BOB ABERNETHY, anchor: Leaders of the European Union this week voted to suspend some of the discussions about accepting Turkey as a new member. The vote means it will be at least a decade, and probably longer, before Turkey could join the EU. The Union has identified several key issues that need to be resolved. One of them is Turkey's record on religious freedom. Turkey is 99 percent Muslim, yet officially secular. The Turkish constitution provides for freedom of religion, but the government regulates all Muslim and non-Muslim activities. Kim Lawton reports on the challenge Turkey faces as a secular and Islamic nation.
KIRI OZTURK (reading to her children from a children's book): Allah made camels with great big humps. Allah made elephants with long, slinky trunks.
KIM LAWTON: In a suburb of Istanbul, Kiri and Orhan Ozturk are teaching their kids about their Muslim faith. Kiri is American, and Orhan, Turkish. They met while Orhan was studying in the United States and were married in 1992. Kiri converted to Islam shortly after that. They moved to Turkey three years ago and say they're happy to be raising their kids in a Muslim environment.
Ms. OZTURK: It's so nice to be part of a community that you can share, and you don't need to constantly be explaining why you're doing things, especially during Ramadan when you're fasting. It's so nice to have everybody else be fasting at the same time.
ORHAN OZTURK: It's a great feeling. Whenever you want to go, you go do your prayer, and you belong to a community. In the States you are basically segregated.
LAWTON: It may be a Muslim environment, but Turkey is officially secular, and there is intense public debate here about how to maintain that often tricky balance.
Ms. OZTURK: Trying to figure out what a non-Arab, practicing Muslim secular country should look like, how it should behave. And I don't think everybody agrees yet on what that image is or how to put that together.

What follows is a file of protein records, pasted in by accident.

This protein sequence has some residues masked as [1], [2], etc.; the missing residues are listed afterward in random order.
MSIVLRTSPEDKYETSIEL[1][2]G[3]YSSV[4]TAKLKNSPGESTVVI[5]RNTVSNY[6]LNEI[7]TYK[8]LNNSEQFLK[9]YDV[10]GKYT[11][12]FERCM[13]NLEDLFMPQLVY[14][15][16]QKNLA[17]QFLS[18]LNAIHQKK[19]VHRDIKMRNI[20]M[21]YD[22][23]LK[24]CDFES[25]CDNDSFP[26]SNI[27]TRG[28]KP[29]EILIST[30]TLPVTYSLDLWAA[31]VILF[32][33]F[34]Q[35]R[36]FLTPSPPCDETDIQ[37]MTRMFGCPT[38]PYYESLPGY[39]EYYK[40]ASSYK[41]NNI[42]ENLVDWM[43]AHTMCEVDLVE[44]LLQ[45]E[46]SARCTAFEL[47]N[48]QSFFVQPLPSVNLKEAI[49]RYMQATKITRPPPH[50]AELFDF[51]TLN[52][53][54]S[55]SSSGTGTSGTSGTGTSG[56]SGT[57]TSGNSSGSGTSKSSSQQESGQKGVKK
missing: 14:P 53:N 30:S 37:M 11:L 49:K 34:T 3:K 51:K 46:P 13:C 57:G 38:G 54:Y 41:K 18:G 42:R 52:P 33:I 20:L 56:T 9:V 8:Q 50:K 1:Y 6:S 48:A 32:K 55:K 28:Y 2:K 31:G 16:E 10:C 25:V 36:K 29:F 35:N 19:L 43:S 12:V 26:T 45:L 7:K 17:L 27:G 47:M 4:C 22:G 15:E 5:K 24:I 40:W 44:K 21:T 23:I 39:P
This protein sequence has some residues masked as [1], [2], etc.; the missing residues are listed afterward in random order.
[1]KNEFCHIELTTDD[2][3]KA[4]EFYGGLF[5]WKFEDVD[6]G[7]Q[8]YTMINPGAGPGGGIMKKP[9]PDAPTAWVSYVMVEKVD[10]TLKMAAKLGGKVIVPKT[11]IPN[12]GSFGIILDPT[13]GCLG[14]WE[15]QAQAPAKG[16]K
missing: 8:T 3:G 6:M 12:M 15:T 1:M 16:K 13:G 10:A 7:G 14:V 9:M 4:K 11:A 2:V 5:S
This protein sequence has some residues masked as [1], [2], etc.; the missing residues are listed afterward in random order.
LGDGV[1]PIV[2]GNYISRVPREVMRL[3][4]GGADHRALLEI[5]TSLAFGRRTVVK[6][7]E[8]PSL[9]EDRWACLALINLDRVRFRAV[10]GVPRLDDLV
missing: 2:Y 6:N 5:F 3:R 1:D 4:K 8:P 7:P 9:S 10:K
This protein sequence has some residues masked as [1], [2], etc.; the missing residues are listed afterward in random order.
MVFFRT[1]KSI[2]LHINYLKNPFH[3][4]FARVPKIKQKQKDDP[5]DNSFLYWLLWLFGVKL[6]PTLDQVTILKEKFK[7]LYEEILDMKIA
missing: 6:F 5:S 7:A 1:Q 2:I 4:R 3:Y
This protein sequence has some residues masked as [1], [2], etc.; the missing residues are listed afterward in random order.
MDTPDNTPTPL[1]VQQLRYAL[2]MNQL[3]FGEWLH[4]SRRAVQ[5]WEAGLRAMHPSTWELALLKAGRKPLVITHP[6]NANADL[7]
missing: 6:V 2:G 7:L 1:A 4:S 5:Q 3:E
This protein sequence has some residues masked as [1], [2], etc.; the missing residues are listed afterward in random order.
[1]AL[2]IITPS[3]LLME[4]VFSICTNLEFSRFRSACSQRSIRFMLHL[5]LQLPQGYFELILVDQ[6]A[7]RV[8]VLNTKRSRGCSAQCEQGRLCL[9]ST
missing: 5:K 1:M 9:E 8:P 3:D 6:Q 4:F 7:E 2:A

LAWTON: Partly in Europe, partly in Asia, Turkey has long been a bridge between East and West. But it doesn't fit neatly in either.
ORAL CALISLAR ((Newspaper Columnist, CUMHURIYET): When you look from the Western side, Turkey is very Eastern country. When you look from the Eastern side, Turkey is very Western country.
LAWTON: The modern Turkish republic was founded in 1923 by Mustafa Kemal Ataturk, who imposed a strict secular nationalism in an effort to westernize the country.
JOHN ESPOSITO (Center for Muslim-Christian Understanding): Ataturk promoted aggressively a notion of secularism, which was a very absolute separation of religion and the state, although the state did control religion.
LAWTON: John Esposito directs the Center for Muslim-Christian Understanding at Georgetown University and has written widely about Islam in Turkey and the Middle East. He says all too often secularism translates to hostility.
Mr. ESPOSITO: If you look at secular elites in Turkey, their notion of secularism is not simply separation of church and state. They basically have a very negative attitude towards religion -- towards religion itself.
LAWTON: Oral Calislar is a columnist at the leftist daily newspaper CUMHURIYET. He says the secularists don't want to see Turkey become a theocracy like Iran, which imposes strict Islamic law.
Mr. CALISLAR: Iran example always threatens Turkey's people's mentality. They thought that some day, if we don't be careful, Turkey will be Iran, and because of that the secular people are afraid from that, and because of that they are very careful about Islamic movement, political Islamic movements in Turkey.
LAWTON: A more openly Islamic view has been on the rise in this democratic state. The prime minister and current ruling party come from a religious political movement and often clash sharply with the secularists, and people like the Ozturks say those clashes filter down to average Turks, sometimes presenting challenges in living out their faith in their daily lives.
Mr. OZTURK: In a way, sometimes it's easier in the States than here.
Ms. OZTURK: Yeah, I agree.
Mr. OZTURK: Although we are secular country and, you know, over 98-99 percent Muslim. But we go by the secularism very rigidly.
Ms. OZTURK: There's sort of this message that's going around that to be Muslim, to practice your religion is sort of backwards, old fashioned, and that to move forward is to be modern, to be more like the West.
LAWTON: One of the fiercest conflicts is over wearing the Islamic headscarf. Although it's common to see women with the traditional religious head covering, Turkey has a longstanding ban on wearing headscarves in any public buildings, including government offices and universities.
Kiri chooses not the wear the scarf, but she sympathizes with those who do.
Ms. OZTURK: Women who choose to wear a headscarf cannot go to school, cannot get jobs, cannot enter many government buildings.